Have you been lucky enough to spot one of these cute, rounded, long-tailed birds at your feeder?

Bushtits are small and stocky with a relatively long tail, rounded heads and a tiny black bill. They are often described as fluffy or chubby in appearance, but have an overall brown/gray coloration. Female Bushtits have pale eyes, while males have dark eyes.

Aside from being among the tiniest songbirds, Bushtits are worth breaking out the binoculars for because what they lack in coloration, they make up for in personality. They live in flocks almost year round, foraging for food. They also use this social network for their safety. When they spot a hawk or some other bird of prey, they create what birders call the confusion cloud. They move closer together, repeatedly trilling, which creates a swarm or noise that confuses the predator, according to the book, Birds at Your Feeder: A Guide to Feeding Habits, Behavior, Distribution, and Abundance, by Erica Dunn and Diane L. Tessaglia-Hymes.

Their nesting behavior is equally fascinating. Rather than nesting in isolated pairs as other songbirds do, many Bushtits get a couple of helpers, usually males, to assist with feeding and raising the young birds. At night, the entire group — parents, helpers, nestlings and all — piles up in the nest to sleep!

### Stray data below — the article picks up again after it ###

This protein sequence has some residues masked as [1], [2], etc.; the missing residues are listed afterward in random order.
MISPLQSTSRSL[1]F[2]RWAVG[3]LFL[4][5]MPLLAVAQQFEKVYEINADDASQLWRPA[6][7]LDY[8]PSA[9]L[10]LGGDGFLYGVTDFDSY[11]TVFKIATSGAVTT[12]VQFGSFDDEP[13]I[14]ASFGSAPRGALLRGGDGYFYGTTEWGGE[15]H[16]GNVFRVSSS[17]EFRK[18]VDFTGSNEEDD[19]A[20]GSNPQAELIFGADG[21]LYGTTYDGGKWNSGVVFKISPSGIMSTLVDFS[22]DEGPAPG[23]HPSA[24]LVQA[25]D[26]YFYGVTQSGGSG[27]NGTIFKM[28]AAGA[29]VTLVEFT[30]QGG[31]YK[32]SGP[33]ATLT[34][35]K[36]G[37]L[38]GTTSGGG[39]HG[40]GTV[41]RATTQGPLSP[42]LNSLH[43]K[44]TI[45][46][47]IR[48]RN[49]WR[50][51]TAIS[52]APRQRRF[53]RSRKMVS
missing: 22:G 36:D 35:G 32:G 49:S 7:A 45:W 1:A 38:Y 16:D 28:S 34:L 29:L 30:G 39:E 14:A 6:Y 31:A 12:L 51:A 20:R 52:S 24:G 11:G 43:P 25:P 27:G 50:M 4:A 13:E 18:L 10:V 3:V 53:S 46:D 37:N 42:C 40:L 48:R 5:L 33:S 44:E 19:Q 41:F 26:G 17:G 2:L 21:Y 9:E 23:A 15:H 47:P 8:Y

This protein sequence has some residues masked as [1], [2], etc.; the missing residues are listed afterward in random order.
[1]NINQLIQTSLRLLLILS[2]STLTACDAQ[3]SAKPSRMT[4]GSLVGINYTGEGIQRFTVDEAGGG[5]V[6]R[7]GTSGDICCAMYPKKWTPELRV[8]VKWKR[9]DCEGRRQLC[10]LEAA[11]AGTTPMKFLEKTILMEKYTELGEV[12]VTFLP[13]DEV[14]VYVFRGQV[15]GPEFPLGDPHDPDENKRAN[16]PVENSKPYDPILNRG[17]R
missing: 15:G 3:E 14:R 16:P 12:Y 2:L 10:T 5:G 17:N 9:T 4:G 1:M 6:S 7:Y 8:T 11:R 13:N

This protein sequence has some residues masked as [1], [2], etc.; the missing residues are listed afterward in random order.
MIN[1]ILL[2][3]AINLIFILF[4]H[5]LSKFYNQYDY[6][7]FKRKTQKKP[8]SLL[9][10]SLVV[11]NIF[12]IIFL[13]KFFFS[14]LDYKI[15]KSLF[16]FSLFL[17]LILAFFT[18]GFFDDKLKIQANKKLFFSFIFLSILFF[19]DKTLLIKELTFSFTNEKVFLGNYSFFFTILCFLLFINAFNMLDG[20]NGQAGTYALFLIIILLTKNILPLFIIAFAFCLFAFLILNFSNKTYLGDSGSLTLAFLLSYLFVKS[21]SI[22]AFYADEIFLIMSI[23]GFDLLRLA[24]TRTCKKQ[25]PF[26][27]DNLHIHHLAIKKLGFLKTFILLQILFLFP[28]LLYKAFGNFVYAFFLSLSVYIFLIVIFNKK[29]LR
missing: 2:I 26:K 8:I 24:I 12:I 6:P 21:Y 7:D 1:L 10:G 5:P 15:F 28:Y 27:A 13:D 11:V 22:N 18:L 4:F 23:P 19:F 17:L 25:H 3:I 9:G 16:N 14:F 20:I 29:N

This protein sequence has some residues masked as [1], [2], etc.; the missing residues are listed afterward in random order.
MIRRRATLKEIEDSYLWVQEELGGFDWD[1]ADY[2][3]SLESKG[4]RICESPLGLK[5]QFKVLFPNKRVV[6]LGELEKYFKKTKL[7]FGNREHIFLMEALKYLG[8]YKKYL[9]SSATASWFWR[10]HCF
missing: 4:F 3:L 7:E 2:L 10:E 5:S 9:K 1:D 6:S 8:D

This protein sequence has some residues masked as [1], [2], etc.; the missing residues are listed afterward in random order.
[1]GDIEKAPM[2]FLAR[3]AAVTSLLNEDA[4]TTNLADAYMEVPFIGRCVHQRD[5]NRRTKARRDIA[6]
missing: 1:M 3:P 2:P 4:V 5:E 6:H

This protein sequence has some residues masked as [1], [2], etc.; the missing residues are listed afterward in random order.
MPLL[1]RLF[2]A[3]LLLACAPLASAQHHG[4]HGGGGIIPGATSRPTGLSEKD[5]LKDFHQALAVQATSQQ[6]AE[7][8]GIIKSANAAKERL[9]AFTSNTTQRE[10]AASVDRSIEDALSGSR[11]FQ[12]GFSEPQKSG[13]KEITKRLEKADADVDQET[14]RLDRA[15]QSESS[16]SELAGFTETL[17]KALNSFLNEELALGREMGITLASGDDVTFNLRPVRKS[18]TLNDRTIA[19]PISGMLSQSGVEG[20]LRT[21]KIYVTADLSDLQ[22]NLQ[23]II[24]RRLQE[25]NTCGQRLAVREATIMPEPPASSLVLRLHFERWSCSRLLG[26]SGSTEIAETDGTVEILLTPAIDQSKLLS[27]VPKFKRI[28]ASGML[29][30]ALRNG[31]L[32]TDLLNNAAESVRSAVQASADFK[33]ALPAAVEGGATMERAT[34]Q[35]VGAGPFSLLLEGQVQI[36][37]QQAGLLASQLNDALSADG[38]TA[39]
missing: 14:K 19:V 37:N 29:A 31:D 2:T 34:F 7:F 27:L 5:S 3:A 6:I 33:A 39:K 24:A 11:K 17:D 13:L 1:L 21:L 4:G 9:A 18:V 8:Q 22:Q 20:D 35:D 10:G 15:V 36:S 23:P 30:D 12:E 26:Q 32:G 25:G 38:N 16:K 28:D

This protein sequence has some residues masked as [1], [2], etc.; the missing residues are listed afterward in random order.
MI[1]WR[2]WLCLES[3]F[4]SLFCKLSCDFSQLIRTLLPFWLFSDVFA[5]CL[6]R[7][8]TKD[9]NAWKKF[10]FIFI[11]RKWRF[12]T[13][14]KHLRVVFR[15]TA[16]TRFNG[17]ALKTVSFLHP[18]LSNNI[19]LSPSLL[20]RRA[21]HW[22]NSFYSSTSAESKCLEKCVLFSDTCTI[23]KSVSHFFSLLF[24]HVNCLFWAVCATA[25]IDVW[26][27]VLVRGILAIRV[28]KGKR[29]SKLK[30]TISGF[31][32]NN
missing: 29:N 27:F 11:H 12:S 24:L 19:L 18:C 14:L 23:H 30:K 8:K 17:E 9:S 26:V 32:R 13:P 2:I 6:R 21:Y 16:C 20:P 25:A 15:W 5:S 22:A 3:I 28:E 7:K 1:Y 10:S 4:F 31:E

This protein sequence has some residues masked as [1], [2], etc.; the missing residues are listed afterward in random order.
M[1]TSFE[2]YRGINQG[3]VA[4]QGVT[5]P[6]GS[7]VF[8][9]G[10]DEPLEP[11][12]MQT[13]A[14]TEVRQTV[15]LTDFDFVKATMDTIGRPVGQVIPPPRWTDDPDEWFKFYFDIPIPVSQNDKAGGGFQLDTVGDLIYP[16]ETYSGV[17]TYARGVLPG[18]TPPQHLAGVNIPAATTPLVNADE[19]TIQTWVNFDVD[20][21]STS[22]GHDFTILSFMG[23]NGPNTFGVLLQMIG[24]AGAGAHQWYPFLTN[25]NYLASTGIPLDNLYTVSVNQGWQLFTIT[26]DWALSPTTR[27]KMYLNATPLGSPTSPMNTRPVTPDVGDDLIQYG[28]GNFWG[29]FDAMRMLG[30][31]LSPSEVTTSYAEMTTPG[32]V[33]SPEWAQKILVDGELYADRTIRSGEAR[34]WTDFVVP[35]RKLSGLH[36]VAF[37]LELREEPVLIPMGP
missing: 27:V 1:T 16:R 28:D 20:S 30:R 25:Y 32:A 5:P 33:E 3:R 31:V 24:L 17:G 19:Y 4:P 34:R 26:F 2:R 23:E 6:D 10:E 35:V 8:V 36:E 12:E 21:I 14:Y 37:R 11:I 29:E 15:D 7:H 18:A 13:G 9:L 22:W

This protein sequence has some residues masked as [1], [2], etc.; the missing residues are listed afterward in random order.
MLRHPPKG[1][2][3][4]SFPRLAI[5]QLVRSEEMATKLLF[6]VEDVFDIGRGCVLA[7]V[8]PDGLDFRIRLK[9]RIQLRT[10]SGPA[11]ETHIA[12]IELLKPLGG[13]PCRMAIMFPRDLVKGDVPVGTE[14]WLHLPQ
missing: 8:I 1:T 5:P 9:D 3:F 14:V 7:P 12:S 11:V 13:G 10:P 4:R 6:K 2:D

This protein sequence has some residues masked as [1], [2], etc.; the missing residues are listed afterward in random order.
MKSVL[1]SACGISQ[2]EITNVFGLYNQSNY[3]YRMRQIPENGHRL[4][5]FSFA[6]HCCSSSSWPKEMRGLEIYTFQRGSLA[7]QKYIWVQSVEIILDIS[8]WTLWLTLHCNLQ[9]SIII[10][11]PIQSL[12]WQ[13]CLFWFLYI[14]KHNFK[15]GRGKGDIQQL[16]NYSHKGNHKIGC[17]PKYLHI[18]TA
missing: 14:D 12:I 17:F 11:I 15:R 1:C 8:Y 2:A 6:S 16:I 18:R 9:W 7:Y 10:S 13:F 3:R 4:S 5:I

Speaking of nests, the Bushtit builds this wonderful and intricate hanging structure that looks a little like a sock with a round opening near the top. They are stretchy, made from spiderwebs and plant material. These sac-nests take a month or more to build.

What’s interesting about one of the tiniest songbirds in North America is that while the Bushtit is not a frequent visitor to the bird feeders out in their western habitat (They are found throughout Utah and Nevada, as well as parts of Colorado, Arizona, New Mexico, Texas, California, Oregon and Washington), their visits to bird feeders have been steadily rising for nearly 30 years. Biologists aren’t sure why, but the Bushtit appears adaptable to suburban settings and land development. They can be seen living in flocks almost year round, clinging upside-down on branches and twigs, reaching for the insects and spiders that make up much of their diets.

If you happen to live near their natural habitat, fill your feeders with Lyric Chickadee Mix, and see if you can attract a flock to dine on the peanuts and pistachio pieces that give them the energy boost they need to get through the winter months.